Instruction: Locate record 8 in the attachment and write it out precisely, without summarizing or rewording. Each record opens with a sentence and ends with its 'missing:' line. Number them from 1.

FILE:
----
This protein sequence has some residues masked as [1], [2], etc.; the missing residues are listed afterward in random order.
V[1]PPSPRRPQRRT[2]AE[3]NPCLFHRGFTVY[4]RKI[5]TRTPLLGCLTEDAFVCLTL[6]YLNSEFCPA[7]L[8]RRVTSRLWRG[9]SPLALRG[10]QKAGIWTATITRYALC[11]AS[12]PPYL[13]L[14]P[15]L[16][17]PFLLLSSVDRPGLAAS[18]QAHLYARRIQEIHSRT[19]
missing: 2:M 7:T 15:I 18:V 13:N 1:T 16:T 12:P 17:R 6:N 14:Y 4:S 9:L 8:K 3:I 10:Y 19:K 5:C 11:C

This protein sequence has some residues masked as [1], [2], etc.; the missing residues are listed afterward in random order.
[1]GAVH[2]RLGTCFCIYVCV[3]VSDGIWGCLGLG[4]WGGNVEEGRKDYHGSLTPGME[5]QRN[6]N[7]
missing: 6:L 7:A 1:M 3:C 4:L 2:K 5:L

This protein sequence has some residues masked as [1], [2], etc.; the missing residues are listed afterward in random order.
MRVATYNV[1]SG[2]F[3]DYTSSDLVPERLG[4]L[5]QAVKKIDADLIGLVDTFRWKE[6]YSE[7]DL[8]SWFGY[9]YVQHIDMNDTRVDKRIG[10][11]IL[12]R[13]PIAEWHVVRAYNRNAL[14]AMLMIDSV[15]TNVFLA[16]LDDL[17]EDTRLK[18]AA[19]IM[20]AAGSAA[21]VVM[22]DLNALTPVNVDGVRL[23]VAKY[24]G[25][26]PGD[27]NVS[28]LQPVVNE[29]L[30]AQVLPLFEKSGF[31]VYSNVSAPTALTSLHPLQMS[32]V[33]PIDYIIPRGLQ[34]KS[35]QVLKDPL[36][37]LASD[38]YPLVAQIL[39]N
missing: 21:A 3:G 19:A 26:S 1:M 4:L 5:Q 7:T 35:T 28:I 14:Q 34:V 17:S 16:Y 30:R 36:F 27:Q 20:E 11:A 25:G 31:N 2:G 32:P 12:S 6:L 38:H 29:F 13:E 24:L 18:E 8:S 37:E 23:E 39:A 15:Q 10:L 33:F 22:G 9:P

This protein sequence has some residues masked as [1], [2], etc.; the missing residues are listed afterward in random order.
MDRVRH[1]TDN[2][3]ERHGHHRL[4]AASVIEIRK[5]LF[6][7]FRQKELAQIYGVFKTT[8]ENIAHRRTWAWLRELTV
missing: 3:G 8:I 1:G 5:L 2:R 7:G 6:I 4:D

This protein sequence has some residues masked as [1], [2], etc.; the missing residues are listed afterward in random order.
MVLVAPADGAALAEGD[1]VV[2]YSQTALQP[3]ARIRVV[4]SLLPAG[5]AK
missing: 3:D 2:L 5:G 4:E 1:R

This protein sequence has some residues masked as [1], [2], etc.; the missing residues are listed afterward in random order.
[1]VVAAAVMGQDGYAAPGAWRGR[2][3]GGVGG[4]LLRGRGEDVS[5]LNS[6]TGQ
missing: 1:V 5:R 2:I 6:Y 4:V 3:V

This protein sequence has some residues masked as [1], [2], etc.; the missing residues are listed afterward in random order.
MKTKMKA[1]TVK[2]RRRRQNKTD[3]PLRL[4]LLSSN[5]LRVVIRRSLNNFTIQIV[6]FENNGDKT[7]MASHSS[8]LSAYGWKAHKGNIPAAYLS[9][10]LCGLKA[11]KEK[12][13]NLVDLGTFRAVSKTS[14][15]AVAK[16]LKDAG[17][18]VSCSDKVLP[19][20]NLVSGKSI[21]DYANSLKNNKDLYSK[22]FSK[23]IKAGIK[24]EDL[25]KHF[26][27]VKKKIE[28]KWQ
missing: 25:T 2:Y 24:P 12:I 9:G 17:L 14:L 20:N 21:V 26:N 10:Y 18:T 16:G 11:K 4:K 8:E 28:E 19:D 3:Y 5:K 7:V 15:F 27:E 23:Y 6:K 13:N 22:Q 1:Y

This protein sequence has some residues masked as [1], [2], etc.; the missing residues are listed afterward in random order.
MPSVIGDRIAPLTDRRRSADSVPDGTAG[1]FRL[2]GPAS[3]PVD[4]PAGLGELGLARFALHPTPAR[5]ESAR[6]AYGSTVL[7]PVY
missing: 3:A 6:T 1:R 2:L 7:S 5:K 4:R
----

This protein sequence has some residues masked as [1], [2], etc.; the missing residues are listed afterward in random order.
MPSVIGDRIAPLTDRRRSADSVPDGTAG[1]FRL[2]GPAS[3]PVD[4]PAGLGELGLARFALHPTPAR[5]ESAR[6]AYGSTVL[7]PVY
missing: 3:A 6:T 1:R 2:L 7:S 5:K 4:R